THE FACES OF OPIOID USE DISORDER

Serving nearby areas by Palm Beach and West Palm Beach, Florida

THE FACES OF OPIOID USE DISORDER

MY NAME IS SUSAN…..

Recently, I attended a conference with a number of my attorney colleagues, regarding mass tort opioid litigation.  I left that conference with a lot of knowledge, new friends and an overwhelming sense that I needed to talk about my own experience concerning substance use disorder.

My name is Susan, and I am in sustained remission from opioid use disorder- in other words, as my peers put it.  I AM A DRUG ADDICT.  With that term comes lots of preconceived notions, prejudices, hateful language and gross misunderstanding. I am neither embarrassed nor ashamed; it is a fact of my life.  I am one of 20.2 million of Americans who suffer a similar ailment*. This disorder has many challenges and stigmas attached to it.  Some of the other facts of my life; I have also been diagnosed with several other chronic conditions, adult-onset diabetes, depression, hypothyroidism, and hypocholesteremia. I’m five feet tall (with a much larger attitude)  I’m a registered nurse, sexual assault counselor and survivor, attorney, licensed health care risk manager, volunteer, mother and grandmother.  

In the early 2000’s, I spent many mornings walking on the beach with my dogs.  One beautiful morning as I walked along the edge of the ocean, I was literally rear-ended by a pack speeding happy dogs.  My feet went up and I landed so hard on my back that I felt like I stopped breathing for five minutes.  I initially brushed it off, but by later in the evening, I was in pretty significant pain.  I spent some time trying to use home therapies, being a nurse and all; I thought I could manage this.  At the same time I was a practicing attorney and the single mother of three young teenage girls.  As the sole support of my children, taking a lot of time off from work was simply not an option.  I finally went to an orthopedic surgeon, got an MRI which revealed fairly significant herniations at L3-4, L4-5 and L5- S1.  My doctor and I reviewed my options; he recommended physical therapy and pain medication for me.  We specifically discussed the OxyContin he was recommending, as I did have some concerns taking any narcotic pain medication.  Truth be told, I had problems with alcohol during the time of my divorce,  but felt that those issues were behind me.   My doctor told me of studies that supported that OxyContin was extremely effective for pain and there was a very low chance of severe dependence (addiction.) Perhaps I was hearing what I wanted to hear, but I knew that I was in significant pain and I needed to get back to work. So my journey into the abyss began.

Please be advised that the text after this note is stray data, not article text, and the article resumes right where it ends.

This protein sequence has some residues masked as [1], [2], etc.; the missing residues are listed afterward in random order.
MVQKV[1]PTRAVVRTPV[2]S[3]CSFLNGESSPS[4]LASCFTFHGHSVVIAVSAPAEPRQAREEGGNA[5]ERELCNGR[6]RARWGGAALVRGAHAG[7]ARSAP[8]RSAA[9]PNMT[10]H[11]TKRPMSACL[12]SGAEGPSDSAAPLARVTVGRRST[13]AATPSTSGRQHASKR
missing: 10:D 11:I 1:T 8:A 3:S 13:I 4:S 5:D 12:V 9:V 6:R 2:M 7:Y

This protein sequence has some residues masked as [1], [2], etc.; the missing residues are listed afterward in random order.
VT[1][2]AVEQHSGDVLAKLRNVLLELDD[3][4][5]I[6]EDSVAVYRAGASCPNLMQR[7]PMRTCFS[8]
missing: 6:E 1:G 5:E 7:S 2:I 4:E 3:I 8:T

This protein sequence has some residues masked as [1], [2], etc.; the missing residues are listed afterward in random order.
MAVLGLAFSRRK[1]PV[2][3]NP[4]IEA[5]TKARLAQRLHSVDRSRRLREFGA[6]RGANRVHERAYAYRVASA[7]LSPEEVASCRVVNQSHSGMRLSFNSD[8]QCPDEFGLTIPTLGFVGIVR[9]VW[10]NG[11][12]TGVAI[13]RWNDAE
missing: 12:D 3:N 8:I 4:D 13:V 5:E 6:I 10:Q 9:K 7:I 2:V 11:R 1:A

Initially, OxyContin was the wonder drug!  It relieved my pain, did not interfere with any of my activities of daily living, including my ability to work.  After a time, the OxyContin became less effective.  It took more and more medication to do less and less in terms of pain relief. I had developed a tolerance for the OxyContin. I was reporting more severe pain symptoms and the dose was slowly increasing, but it still wasn’t enough.    I was becoming more and more anxious and not able to sleep. I was exhausted all the time.     While somewhere in the back of my mind, I knew this was a bad idea, I started with a glass of wine or two to help me sleep.   

Slowly, but surely, I started falling into the deepest chasm of fear, bewilderment and despair. While I did not want to die, I started to have glimpses of catastrophes’ on the horizon.   I could not stand my life with the little pills and Vodka, but I also couldn’t imagine my life without them.  They were taking me to places I never wanted to go but found myself there – shaming myself each time - how could I?   The truth was that everything that was happening in my life and every decision was directly tied to my substance abuse.  I tried and failed to moderate the dosage, drink less but moderation was not going to change the fact that I was “addicted”.  No amount of willpower could keep me or my children safe!  I wasn’t a “bad” person trying to get “good”- I was a sick person trying to get well.